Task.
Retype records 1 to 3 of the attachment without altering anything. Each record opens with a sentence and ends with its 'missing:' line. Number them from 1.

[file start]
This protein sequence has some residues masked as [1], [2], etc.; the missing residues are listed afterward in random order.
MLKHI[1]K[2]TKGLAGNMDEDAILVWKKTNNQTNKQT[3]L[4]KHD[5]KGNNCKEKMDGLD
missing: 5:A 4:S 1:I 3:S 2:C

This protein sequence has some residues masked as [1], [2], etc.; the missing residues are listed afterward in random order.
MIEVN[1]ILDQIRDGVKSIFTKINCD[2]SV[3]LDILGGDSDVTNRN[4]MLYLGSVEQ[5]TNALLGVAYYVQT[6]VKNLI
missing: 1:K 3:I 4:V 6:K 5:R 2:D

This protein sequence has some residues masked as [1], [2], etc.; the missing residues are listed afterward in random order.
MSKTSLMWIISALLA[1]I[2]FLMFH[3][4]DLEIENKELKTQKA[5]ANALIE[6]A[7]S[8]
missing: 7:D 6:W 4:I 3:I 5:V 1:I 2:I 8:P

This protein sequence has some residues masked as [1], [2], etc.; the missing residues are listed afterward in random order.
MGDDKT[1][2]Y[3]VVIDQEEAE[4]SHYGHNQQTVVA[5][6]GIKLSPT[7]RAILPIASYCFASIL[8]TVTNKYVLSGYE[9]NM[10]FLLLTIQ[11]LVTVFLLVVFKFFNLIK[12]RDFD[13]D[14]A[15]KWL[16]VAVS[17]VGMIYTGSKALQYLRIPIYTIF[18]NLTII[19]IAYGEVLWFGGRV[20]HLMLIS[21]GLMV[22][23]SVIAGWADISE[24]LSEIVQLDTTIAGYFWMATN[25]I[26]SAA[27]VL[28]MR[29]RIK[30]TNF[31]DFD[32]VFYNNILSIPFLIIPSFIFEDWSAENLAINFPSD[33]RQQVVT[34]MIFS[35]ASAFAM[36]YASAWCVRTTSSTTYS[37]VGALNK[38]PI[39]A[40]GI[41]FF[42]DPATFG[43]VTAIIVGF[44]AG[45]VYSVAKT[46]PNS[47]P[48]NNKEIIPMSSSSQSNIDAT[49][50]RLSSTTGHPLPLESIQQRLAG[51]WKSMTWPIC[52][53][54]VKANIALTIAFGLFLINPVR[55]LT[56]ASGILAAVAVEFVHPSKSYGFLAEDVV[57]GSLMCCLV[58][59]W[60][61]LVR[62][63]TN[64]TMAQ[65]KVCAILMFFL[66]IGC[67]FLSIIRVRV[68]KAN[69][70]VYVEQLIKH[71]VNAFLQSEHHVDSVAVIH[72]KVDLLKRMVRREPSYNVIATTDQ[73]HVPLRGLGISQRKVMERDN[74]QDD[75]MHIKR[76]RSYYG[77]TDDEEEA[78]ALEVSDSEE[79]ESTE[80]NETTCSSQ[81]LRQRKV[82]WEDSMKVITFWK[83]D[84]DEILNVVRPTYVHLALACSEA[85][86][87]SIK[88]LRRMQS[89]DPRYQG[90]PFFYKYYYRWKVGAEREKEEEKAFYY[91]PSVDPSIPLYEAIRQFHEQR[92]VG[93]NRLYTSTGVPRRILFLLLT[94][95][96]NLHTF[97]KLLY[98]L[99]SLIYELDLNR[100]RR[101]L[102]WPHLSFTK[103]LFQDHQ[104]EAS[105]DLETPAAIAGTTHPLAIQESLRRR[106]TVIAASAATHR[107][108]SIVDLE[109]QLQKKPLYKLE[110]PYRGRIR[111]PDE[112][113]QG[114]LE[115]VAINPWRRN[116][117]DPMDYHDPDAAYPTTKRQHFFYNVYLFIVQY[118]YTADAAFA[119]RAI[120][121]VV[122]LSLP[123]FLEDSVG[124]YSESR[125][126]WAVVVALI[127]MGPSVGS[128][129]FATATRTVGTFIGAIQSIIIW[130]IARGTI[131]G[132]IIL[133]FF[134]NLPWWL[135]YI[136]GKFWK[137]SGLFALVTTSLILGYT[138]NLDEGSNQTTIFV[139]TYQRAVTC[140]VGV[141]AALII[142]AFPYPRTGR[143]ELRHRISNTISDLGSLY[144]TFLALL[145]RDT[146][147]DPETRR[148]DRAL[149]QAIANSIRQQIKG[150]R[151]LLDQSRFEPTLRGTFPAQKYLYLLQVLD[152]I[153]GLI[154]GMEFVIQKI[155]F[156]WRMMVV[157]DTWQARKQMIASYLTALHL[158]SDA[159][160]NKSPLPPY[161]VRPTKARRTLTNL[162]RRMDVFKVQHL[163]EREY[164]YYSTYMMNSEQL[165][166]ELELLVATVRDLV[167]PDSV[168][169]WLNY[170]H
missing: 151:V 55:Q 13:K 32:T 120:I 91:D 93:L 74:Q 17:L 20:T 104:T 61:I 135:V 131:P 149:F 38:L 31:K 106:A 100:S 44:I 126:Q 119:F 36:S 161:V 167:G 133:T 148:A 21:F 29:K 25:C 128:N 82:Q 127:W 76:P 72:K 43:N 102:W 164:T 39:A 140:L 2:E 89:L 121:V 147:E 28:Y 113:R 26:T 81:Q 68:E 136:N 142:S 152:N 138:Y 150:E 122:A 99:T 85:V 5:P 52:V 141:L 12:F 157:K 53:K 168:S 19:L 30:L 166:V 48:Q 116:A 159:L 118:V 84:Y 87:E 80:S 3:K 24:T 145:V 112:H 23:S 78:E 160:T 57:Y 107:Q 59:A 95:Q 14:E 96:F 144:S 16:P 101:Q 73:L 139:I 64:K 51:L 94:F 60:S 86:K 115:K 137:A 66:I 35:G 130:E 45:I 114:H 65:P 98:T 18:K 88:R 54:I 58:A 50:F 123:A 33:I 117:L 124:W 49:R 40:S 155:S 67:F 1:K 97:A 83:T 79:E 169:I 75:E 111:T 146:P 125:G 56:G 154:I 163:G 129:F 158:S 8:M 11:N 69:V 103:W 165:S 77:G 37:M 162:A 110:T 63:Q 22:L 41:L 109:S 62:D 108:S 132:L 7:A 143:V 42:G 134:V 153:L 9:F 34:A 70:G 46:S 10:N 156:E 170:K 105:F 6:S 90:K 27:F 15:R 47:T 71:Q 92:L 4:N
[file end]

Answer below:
This protein sequence has some residues masked as [1], [2], etc.; the missing residues are listed afterward in random order.
MLKHI[1]K[2]TKGLAGNMDEDAILVWKKTNNQTNKQT[3]L[4]KHD[5]KGNNCKEKMDGLD
missing: 5:A 4:S 1:I 3:S 2:C

This protein sequence has some residues masked as [1], [2], etc.; the missing residues are listed afterward in random order.
MIEVN[1]ILDQIRDGVKSIFTKINCD[2]SV[3]LDILGGDSDVTNRN[4]MLYLGSVEQ[5]TNALLGVAYYVQT[6]VKNLI
missing: 1:K 3:I 4:V 6:K 5:R 2:D

This protein sequence has some residues masked as [1], [2], etc.; the missing residues are listed afterward in random order.
MSKTSLMWIISALLA[1]I[2]FLMFH[3][4]DLEIENKELKTQKA[5]ANALIE[6]A[7]S[8]
missing: 7:D 6:W 4:I 3:I 5:V 1:I 2:I 8:P